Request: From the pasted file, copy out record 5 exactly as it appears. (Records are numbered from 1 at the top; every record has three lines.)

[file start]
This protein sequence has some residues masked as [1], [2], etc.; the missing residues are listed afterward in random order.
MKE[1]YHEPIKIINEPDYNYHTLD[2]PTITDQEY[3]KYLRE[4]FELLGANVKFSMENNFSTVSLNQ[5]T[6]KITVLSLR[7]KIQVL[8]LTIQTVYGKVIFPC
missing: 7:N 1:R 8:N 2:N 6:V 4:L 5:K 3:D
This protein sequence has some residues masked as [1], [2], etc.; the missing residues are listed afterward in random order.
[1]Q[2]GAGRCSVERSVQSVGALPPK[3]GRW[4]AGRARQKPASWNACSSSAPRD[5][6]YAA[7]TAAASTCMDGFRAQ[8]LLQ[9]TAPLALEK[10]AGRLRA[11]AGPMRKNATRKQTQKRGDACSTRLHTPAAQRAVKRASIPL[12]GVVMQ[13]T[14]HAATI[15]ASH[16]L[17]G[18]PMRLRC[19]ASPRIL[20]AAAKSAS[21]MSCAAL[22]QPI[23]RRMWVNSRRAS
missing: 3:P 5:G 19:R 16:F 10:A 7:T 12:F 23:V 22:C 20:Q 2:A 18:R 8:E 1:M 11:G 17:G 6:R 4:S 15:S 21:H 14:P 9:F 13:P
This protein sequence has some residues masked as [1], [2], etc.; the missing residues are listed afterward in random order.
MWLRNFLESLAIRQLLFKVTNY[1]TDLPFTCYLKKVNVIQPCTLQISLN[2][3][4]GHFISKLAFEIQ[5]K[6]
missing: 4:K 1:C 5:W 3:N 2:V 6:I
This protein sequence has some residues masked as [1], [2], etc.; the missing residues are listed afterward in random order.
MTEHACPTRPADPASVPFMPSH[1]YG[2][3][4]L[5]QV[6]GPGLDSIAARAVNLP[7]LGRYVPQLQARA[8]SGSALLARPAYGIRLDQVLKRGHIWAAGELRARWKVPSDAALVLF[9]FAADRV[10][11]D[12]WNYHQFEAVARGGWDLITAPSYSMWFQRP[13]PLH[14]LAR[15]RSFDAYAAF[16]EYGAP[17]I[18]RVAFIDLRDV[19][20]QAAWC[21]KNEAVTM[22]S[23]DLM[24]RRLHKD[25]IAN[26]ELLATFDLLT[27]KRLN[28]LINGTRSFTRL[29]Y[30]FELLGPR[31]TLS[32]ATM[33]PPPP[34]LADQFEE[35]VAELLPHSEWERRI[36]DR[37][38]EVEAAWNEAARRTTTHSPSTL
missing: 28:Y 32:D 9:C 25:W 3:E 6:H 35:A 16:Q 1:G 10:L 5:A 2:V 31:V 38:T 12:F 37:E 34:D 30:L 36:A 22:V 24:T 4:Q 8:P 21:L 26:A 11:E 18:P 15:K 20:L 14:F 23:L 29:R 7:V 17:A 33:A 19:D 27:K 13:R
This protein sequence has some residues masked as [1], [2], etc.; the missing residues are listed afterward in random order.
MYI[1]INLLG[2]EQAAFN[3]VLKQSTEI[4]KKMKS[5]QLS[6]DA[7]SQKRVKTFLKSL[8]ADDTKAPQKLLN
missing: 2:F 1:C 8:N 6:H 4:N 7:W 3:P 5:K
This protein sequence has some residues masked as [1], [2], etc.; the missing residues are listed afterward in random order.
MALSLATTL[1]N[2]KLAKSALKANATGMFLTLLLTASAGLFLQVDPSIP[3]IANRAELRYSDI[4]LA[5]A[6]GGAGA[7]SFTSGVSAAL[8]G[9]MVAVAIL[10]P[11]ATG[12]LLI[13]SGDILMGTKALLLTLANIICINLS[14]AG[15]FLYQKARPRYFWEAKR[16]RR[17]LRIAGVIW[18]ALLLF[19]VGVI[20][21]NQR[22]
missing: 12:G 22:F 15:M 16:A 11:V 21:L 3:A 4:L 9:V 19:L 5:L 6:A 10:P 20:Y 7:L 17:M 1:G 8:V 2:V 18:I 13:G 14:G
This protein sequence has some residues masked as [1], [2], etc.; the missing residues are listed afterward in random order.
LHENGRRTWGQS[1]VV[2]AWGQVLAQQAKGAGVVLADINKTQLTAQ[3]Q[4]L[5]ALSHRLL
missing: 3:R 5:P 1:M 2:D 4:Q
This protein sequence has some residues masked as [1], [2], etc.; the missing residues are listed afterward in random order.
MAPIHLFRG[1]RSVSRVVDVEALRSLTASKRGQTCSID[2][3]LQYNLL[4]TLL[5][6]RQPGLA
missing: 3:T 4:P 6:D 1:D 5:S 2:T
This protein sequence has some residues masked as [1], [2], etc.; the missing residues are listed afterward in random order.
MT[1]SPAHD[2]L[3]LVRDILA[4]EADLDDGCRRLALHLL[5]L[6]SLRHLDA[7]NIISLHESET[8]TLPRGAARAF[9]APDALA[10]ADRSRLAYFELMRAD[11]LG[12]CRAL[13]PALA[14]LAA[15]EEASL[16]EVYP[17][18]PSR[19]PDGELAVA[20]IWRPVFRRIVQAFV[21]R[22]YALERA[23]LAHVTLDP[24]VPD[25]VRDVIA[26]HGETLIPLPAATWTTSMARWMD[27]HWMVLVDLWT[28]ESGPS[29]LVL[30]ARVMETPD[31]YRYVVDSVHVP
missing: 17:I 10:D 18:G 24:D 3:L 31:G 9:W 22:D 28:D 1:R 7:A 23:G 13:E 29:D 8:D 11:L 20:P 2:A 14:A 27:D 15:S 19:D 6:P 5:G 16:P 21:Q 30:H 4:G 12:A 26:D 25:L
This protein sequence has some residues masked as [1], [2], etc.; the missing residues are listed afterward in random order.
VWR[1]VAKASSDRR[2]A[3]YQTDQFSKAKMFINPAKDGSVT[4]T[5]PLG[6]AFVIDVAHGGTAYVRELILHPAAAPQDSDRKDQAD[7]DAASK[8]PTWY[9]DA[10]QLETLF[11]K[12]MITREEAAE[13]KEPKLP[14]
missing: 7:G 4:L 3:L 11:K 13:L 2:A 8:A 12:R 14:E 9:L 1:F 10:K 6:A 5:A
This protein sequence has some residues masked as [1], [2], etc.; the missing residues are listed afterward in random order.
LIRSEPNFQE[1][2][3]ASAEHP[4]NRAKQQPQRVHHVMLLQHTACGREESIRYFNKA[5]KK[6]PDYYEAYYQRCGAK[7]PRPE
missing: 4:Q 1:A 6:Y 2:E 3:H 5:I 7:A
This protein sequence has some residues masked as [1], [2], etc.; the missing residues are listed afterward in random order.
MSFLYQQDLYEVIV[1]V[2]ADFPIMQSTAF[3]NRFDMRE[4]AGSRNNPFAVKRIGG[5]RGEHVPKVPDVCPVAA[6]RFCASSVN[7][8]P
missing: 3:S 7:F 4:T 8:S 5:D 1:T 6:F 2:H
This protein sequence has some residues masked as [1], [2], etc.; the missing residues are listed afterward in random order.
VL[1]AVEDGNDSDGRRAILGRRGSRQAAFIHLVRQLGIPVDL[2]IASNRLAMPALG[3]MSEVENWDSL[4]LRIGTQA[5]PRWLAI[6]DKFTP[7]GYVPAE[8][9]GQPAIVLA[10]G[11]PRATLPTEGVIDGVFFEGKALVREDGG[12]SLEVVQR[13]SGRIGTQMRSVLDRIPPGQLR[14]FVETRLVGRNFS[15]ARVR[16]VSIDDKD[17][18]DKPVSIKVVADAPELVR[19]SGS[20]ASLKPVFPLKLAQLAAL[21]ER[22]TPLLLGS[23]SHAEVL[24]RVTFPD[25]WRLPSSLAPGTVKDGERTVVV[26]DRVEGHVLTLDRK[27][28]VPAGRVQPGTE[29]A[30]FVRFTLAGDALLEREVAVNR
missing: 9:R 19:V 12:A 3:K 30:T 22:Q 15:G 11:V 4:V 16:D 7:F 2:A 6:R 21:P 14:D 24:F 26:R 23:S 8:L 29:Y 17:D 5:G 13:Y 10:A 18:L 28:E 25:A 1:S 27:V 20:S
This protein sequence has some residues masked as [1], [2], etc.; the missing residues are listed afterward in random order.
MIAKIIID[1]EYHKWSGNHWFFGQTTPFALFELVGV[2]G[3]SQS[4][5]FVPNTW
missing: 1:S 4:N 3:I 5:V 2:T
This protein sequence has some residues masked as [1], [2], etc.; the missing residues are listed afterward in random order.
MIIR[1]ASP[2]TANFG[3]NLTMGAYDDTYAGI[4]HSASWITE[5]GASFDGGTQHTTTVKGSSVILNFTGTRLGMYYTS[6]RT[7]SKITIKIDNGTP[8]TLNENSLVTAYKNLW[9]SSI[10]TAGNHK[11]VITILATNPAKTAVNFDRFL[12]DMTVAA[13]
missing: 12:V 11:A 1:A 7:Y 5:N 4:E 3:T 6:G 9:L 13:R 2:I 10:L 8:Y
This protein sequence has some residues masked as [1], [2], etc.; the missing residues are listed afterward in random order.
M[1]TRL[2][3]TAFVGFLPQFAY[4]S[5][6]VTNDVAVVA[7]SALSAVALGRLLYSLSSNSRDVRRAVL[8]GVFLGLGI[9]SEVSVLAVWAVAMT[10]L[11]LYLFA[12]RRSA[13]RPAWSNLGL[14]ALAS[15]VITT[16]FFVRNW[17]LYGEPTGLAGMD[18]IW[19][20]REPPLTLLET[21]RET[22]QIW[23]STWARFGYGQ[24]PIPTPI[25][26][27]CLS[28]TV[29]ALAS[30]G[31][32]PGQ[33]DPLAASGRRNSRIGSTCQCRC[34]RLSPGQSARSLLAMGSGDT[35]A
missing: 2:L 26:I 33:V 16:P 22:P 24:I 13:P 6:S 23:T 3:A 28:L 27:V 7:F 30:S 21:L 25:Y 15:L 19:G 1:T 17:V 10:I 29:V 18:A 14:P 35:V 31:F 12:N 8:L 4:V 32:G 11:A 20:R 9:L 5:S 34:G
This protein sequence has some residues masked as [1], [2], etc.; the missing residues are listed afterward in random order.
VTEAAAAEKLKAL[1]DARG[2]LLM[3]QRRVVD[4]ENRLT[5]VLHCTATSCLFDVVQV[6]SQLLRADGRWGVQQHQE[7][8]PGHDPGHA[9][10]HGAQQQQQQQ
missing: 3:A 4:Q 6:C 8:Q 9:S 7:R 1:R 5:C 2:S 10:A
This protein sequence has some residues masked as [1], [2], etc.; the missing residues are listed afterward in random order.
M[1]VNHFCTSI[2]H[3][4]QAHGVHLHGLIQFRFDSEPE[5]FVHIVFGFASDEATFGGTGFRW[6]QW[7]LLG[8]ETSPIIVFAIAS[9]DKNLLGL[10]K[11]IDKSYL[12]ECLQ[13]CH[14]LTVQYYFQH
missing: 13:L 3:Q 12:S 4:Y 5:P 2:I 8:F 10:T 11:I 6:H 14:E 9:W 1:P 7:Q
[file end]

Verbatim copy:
This protein sequence has some residues masked as [1], [2], etc.; the missing residues are listed afterward in random order.
MYI[1]INLLG[2]EQAAFN[3]VLKQSTEI[4]KKMKS[5]QLS[6]DA[7]SQKRVKTFLKSL[8]ADDTKAPQKLLN
missing: 2:F 1:C 8:N 6:H 4:N 7:W 3:P 5:K